Coronavirus, crucifixion, resurrection Print
Making a Difference
Thursday, Apr. 16, 2020 -- 12:00 AM

The coronavirus is not a punishment from God. It is not a severe chastisement dealt to a world that in so many ways sins against the Almighty -- by ignoring his commandments and teachings.

Actually, the punishment for sin, that we surely do receive, is self-inflicted. For it has been wisely observed that sin is its own punishment.

God teaches us the way to perfect love

The God who is pure and perfect love, who out of pure love for humanity took upon himself our wounded nature and human flesh in order to teach us the way of perfect love, even to the point of crucifixion, has no desire to retaliate against us, no desire to give back hurt for hurt, no desire to punish us for what we have done to him and others. Rather, from the cross he pleads on our sinful behalf: "Father, forgive them, for they know not what they do."

God always says to us, "Go and sin no more." Never does he say, "Go to hell!" Now, that doesn't mean that we can't completely turn our back on God and walk our own selves straight into hell; that possibility certainly exists.

But the all-loving Father, I am convinced, never sends any one of his children to eternal damnation.

We were created from love, called to live in love, and are destined for eternal love. That's the Almighty's plan! But we need to evermore cooperate with his loving grace.

Pandemic is a wake-up call

The coronavirus pandemic should serve as a wake-up call to each of us!

On Friday, March 27, 2020, with the deadly coronavirus increasingly raging throughout the world, Pope Francis presided at a Lenten prayer service and extraordinary blessing "Urbi et Orbi" (to the city and the world) before an empty St. Peter's Square. This strikingly, out of the ordinary, deeply prayerful event, highlighted in a mystical way a heavenly call to humanity to pay serious attention to what is most important in life.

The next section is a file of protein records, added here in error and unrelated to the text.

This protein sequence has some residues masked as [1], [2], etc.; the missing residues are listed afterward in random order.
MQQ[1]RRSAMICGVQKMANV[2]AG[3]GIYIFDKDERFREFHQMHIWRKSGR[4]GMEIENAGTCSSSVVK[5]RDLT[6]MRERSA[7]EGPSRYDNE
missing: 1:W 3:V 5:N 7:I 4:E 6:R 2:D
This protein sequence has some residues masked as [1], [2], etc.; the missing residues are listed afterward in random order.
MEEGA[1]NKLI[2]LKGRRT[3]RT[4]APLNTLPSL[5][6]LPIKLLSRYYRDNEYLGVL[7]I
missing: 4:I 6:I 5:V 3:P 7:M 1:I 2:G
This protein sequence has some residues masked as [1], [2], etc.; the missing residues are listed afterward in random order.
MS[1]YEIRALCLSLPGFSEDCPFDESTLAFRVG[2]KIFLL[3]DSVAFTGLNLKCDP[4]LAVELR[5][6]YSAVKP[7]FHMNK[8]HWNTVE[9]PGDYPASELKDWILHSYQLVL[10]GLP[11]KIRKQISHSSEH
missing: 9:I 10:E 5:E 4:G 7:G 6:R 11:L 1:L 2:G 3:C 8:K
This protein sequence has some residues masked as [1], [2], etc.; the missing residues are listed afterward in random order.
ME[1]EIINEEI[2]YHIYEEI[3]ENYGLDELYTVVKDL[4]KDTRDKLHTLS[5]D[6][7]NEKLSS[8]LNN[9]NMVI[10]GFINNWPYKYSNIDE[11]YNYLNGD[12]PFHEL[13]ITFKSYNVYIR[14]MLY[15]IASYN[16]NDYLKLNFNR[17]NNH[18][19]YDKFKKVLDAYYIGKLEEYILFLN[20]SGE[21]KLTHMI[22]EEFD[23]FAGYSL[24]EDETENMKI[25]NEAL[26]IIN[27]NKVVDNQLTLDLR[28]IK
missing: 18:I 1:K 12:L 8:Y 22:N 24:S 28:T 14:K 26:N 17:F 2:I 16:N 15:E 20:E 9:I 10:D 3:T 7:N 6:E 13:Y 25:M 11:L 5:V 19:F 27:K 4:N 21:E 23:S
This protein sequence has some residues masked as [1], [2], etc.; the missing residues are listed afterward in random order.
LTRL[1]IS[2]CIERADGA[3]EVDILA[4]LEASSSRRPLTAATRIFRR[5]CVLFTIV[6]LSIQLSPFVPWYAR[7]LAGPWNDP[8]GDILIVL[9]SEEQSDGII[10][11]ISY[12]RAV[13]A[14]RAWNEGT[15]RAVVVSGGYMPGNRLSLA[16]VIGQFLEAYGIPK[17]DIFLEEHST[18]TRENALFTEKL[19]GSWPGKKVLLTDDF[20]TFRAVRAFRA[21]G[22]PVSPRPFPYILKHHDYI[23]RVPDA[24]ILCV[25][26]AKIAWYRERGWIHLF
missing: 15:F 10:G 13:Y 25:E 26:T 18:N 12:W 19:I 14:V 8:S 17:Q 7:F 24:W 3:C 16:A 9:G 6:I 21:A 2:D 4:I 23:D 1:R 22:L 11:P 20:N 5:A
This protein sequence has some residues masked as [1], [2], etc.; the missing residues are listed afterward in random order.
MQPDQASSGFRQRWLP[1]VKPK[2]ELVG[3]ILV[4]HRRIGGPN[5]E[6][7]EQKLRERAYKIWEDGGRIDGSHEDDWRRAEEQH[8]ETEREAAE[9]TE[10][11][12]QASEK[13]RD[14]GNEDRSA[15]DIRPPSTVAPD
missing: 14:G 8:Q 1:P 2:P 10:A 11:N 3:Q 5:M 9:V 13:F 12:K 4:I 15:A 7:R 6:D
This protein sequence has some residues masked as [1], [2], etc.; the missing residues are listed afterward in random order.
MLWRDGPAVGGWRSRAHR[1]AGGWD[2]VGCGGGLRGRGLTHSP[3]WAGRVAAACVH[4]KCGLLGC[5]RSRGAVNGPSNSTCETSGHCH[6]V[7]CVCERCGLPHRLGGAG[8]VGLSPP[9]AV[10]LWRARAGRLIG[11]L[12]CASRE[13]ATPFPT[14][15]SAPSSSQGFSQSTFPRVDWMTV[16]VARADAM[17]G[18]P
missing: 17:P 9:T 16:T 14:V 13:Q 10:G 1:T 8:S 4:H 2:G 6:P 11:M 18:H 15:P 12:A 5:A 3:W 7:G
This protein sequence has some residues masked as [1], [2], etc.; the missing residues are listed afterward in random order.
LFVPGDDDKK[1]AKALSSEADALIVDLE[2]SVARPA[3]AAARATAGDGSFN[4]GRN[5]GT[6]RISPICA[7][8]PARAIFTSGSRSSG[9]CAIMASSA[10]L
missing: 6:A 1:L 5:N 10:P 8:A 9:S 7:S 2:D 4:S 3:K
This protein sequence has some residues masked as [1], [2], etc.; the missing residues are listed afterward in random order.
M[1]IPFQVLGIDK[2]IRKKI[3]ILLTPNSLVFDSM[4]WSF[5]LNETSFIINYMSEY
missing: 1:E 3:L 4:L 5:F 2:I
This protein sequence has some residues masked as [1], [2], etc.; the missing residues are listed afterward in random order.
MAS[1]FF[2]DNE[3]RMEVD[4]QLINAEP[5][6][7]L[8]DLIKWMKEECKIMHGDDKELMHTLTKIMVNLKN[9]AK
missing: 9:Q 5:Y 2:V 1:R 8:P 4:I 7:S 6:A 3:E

Pope Francis declared that during this pandemic crisis we are being called to make a choice between "what matters and what passes away, a time to separate what is necessary from what is not."

He added, "It's a time to get our lives back on track with regard to you, Lord, and to others."

Embracing the cross

The pope continued, "Embracing the cross means . . . finding the courage to create spaces where everyone can recognize that they are called, and to allow new forms of hospitality, fraternity, and solidarity."

But to whom are we called to allow new forms of hospitality, fraternity, and solidarity? The Gospel answer is clear: to everyone! But especially to all those who suffer from the sins of indifference, greed, lust, and violence -- namely, the unborn, the war-torn, the poor, the hungry, the thirsty, the homeless, the refugees and asylum-seekers, the physically and spiritually sick, the lonely, the dying, the enemy, and our wounded common earth home.

By embracing the cross of Christ Jesus and that of our suffering brothers and sisters, we open and ready ourselves to what St. Augustine called "God's supreme and wholly marvelous work" which is "the resurrection of Christ!"

Tony Magliano is an internationally syndicated Catholic social justice and peace columnist. He can be reached at This e-mail address is being protected from spambots. You need JavaScript enabled to view it .